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Atash | Everything is Music

album review by Tyler Harris

Atash | Everything is Music

To be honest, I was skeptical, at first, of this “world music” coming out of Austin, Texas. Typically Austin is known for its country and blues scene. I didn’t know what to expect from this new band that claimed to draw from Africa, Cuba, India, and the Middle East for inspiration.

The first track, “Mistereph,” draws the listener in almost immediately with a lively drumbeat followed by an enticing sitar riff. Mohammad Firoozi’s somber Persian vocals are distinctive to the band. The violin adds tempo and energy. The song shifts slowly from an African-influenced sound into an Indian/Latin combination, all the while with undertones of blues. Yes, all that in one song. This is a common theme throughout the album- there’s no one influence. It’s consistently inconsistent, and it keeps the sound interesting.

As someone who is drawn to fast-paced, powerful rhythms, I was totally able to get into a lot of these songs. I found myself tapping my feet to the tune with a definite desire to dance– repeatedly. “Baaraan (Rain),” for example, is a pointedly Middle Eastern-sounding combination of drums, hand-clapping, and violin. The song sounds almost like an anthem as the vocals and the instruments rise and fall in unison. It’s exhilarating, almost, and a lot of fun to listen to. Likewise, my personal favorite, “Sahara Spring”, managed to keep me engaged throughout all of its nine-plus minutes. Beginning with a lone violin for a solemn intro, the song becomes more suspenseful as more instruments chime in. It shifts back and forth between fast and heavy, intense, instrumentals, and slower, more echoing lulls.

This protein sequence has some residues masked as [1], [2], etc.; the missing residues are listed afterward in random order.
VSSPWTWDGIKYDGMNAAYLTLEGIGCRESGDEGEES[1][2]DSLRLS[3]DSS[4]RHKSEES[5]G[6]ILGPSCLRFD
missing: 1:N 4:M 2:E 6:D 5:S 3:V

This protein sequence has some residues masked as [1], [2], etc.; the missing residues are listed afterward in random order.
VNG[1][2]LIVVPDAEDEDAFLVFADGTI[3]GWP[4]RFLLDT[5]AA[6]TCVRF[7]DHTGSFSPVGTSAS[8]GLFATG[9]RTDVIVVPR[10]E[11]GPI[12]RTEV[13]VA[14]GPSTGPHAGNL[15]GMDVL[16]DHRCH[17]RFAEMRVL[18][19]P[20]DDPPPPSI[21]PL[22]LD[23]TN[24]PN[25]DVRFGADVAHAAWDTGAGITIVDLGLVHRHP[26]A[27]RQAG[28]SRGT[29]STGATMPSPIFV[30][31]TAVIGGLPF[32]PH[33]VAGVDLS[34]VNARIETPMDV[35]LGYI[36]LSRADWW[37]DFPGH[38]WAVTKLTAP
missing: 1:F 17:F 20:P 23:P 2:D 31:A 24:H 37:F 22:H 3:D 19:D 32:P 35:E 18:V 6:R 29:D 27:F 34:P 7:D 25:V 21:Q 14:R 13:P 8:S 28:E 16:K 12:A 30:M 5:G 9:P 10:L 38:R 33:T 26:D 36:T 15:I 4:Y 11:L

The final track, “Eshq,” has an air of farewell right from the beginning. There’s twangy sadness to it as the song’s namesake is crooned throughout. The sound becomes richer over eight minutes, but it retains the melancholy tone it started with. A few final, solemn goodbye notes bring the album to a close.

In the end, Everything is Music managed to impress me despite my punk-rock-oriented tastes. Atash creates depth in their diversity. There’s something to like for everyone on this album, even if it may not be something to put on at parties. If nothing else, listen to Everything is Music to expand your horizons and feel worldly.

Bottom line: A variety of tempos and tones, but overall an interesting combination of somber Persian vocals and African, Indian, and Middle Eastern instrumentation.


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